There's something about post-apocalyptic stories that is both disturbing and strangely, sadistically appealing at the same time.

They are little imaginary windows to an existence where modern civilisation fails, and the earth reverts to the Lord of the Flies on a global scale.

It seems almost incomprehensible that the world could change so dramatically from the comfortable existence we enjoy, but occasionally Mother Nature issues us with a reality check by wiping out a small part of the world with apparent ease, so it's worth remembering that nothing is forever.

Of course man can be almost as destructive as nature. Over many millennia we've developed from simple primates unable to stand upright, to discovering fire, language, developing agriculture, domesticating animals, forming civilisations, understanding philosophy, creating the renaissance, medicine, magnificent feats of construction and engineering, as well as the rudimentary stages of space travel and even harnessing the power of the very stuff that makes up the universe.

Yes, Man now dominates this world and the future is looking rosy. That is, provided we don't destroy ourselves with our newly acquired and hard-won mastery of such things as the atom.

But in this apocalyptic alternate universe, that is exactly what we do. In a frenzy of human aggression we scorch the skies and burn the landscape, poison the seas and rivers and lakes, and devastate our great cities in a nuclear exchange that almost puts an end to all humanity and everything else on Earth.

Thank goodness for the Vaults.

Welcome to the Fallout universe. It's one of the darkest gaming environments imaginable. It's the shattered aftermath of a nuclear war fought over resources - in particular, oil (a topic that's close to home right now, isn't it?).

Similar to the previous Fallout games, you play as a descendant of a Vault-dweller - Vaults being the mighty underground structures where humanity retreated to when they decided to end the world.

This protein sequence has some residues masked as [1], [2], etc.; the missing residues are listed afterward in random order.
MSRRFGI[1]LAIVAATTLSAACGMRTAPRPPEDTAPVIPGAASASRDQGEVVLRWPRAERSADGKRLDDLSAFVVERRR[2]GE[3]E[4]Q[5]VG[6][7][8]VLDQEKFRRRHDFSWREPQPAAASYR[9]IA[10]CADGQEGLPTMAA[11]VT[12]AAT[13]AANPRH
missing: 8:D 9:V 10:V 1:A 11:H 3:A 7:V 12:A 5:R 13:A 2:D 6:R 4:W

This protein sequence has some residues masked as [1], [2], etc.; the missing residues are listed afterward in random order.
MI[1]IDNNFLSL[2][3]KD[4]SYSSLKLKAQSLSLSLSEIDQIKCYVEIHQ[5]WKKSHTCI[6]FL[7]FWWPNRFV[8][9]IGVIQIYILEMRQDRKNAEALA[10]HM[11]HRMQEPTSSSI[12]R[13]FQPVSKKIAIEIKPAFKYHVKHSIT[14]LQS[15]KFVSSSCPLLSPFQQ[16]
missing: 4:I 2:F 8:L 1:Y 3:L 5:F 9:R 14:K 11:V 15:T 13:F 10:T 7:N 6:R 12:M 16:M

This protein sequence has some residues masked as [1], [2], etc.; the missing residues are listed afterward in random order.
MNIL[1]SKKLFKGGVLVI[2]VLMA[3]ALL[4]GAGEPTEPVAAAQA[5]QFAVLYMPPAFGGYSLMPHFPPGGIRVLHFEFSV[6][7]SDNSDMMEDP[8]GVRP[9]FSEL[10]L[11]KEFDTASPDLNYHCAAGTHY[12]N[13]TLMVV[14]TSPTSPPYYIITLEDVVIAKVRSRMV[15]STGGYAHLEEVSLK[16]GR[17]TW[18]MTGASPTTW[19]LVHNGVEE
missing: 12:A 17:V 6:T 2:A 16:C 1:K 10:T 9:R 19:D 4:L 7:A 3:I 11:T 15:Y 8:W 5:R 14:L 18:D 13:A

As constant as gravity, in life there are three things you can rely on. Death, petrol prices not declining proportionally with the reduction of oil prices, and that anything involving Liam Neeson is sure to be good. The game's opening sequences, which double up with character creation, cover the story of who you are and introduces you, along with your father, voiced by Liam himself. It's a clever beginning, as you're immediately involved in the story and find yourself making decisions that will have consequences throughout the game.

As you flash through phases of your life, you also acquire your Pip-Boy 3000. This is a much improved interface through which you can check your status within the game. It can even be used as a flashlight. It's a well rendered and easy-to-use device that positively oozes with attention to detail, and is certainly worthy of the Pip-Boy legacy.

At the age of nineteen you discover that your father - for reasons unknown and without warning - has escaped the Vault and departed into the Wasteland, his colleague murdered by the Vault guards. You've become guilty through association and are in need of a quick exit from the Vault, so the scene is set, and with only a scrap of a clue as to his whereabouts you set out to find him.

Escaping the Vault you step out into sunlight for the first time. You find yourself blinded by the light, and slowly, as your vision adjusts, a remarkable landscape is unveiled. Up until this point the game environment has been grey, dark, institutional, so the contrast with the Wasteland is stark.

The remnants of civilisation lie strewn around, and as far as the eye can see broken buildings and highway overpasses dominate the skyline. The desolation is used to great effect as you're suddenly very alone, and I couldn't help thinking "now what?"

Fallout and Fallout 2 were both turn-based, single-player, role-playing games. Turn-based RPG's might be nostalgic but they're a short step away from sitting around a table in a dark room rolling a 17-sided dice. Hardly the stuff to make the grade for one of this year's major gaming releases. When I found out Fallout 3 was in development I almost leapt for joy. It had been a long time coming, and I knew it was going to bear little resemblance to its predecessors.